You Be The Teacher
Use their mathematical knowledge to invent basic addition and subtraction problems;
Solve other students’s problems.
Devise and use problem solving strategies to explore situations mathematically.
This problem is one that should not be used until the students have become confident in handling some areas of mathematics. To be able to make up a problem requires a deeper understanding of the problem than just being able to solve it. Hence this problem will give you a means of assessing a student’s knowledge of the recent maths that they have done.
It is likely that students who haven’t been given an exercise like this before will do no better than produce a sum such as 2 + 3 = 5, where 5 is the answer required. There are two directions that you can work from here. The first is to see what other sums they can make. This gives them the opportunity to explore the number 5 and it helps to cement their basic number facts. The second direction is to get them to embed the sum in a story. So you could ask them to put the problem into an actual situation with, say, cakes or money.
Mathematically weaker students may need to be prompted to help them produce a sum. You may need to recall for them what sums they have done so far. Try to lead them on to word problems. They will probably only be able to mimic these problems. But even that is a start towards deeper learning.
The more able students might be extended to problems that need more than one step or might be challenged to produce a problem with an answer such as ‘Mary’.
This open problem allows the students to use their imagination. It should give them the chance to invent some interesting word problems and to put the mathematics that they have learned so far together in creative ways.
You might like to note that this is the first of a series of similar problems that span from Level 1 to Level 6. These problems are Make Up Your Own, Level 2, Invent-A-Problem, Level 3, Create a Question, Level 4, Cart Before The Horse, Level 5 and Working Backwards, Level 5. You might like to flip through these problems to see how they develop over the Levels. It’s possible that you will be able to use some of the ideas from the later Levels.
The teacher has some sealed envelopes. Make up a problem. Your answer should be the number you find in the envelope.
There are several ways to approach this problem. If you think that this problem can be tackled easily by many of your class, then adopt Method A. This way you give little in the way of hints to the class as a whole. However, you may need to help some of them individually.
Method B is for a class that needs more help and it begins with a short session on the mat to remind the class of some of the things that they have done so far.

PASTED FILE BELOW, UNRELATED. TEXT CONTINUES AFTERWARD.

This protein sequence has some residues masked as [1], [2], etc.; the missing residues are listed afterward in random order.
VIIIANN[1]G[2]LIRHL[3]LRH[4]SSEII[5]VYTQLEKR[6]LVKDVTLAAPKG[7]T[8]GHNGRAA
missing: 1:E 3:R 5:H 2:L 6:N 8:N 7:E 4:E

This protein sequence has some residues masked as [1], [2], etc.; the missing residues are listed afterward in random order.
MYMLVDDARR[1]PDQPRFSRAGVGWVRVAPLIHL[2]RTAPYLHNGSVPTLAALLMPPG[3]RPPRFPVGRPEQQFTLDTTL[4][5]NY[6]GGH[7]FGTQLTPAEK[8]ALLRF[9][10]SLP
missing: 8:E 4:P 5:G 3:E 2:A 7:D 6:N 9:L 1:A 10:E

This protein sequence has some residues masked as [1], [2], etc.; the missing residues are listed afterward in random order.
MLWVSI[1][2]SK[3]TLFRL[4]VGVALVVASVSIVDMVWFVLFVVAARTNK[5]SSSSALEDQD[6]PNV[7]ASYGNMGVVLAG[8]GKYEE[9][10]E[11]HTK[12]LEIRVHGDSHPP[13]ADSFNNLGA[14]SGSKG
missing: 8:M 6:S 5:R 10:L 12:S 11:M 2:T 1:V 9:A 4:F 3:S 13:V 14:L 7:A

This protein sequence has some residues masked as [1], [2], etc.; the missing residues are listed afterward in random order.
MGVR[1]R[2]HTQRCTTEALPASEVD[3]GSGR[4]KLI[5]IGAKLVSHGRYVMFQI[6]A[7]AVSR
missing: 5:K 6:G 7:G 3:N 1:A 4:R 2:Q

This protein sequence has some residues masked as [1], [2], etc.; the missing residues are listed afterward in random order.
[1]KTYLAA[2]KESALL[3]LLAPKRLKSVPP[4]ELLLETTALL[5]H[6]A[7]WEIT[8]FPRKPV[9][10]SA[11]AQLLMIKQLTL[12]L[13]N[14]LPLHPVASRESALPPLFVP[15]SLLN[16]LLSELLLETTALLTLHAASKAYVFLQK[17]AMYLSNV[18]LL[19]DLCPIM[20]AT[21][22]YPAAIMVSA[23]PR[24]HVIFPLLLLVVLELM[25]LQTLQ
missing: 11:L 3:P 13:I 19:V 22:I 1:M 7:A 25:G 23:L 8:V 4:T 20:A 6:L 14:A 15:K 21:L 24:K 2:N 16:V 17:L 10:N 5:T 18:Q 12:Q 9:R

Method A: Start with all the students together on the mat.
Tell them that today they are going to be the teacher and make up some maths problems. There is only one restriction. That is, the answer has to be the one you are going to give them in a sealed envelope. The problems that they make up can be anything they like.
- Let the students work on the problem together or on their own. Help the ones who are having trouble. Those students who finish quickly could be asked to make up another problem using another envelope.
- When a student has finished a problem put the problem into a sealed envelope. When you have collected enough problems the envelopes could be given to other students to solve either straight away or later on.
Method B: Start with all the students together on the mat.
- Tell them that you would like them to make up some problems of their own today. So, in a way, they will be the teacher. Ask them what problems they can remember working on.
- Ask the students to give you a number. Then try to get them to make up a sum using that number as the answer.
- Then see if they can use the sum in a word problem.
- Now say that you have some answers in sealed envelopes. You want them to make up a problem that has that number as the answer.
- Let them work singly or in groups to come up with some problems of their own. If they can only produce a sum rather than a problem then you could get them to find other sums that make up that same number or you could help them to produce a word problem.
- You may need to write down their questions for them. These problems could also go into an envelope for later use.
- Those students who finish quickly might like to try to write another problem or solve someone else’s problem.
- On the mat, pose some of the students' problems that they have put into sealed envelopes, for the class to solve.
- You might like to keep some of these problems to use with the class over the next few weeks.
The solutions here will depend on your class.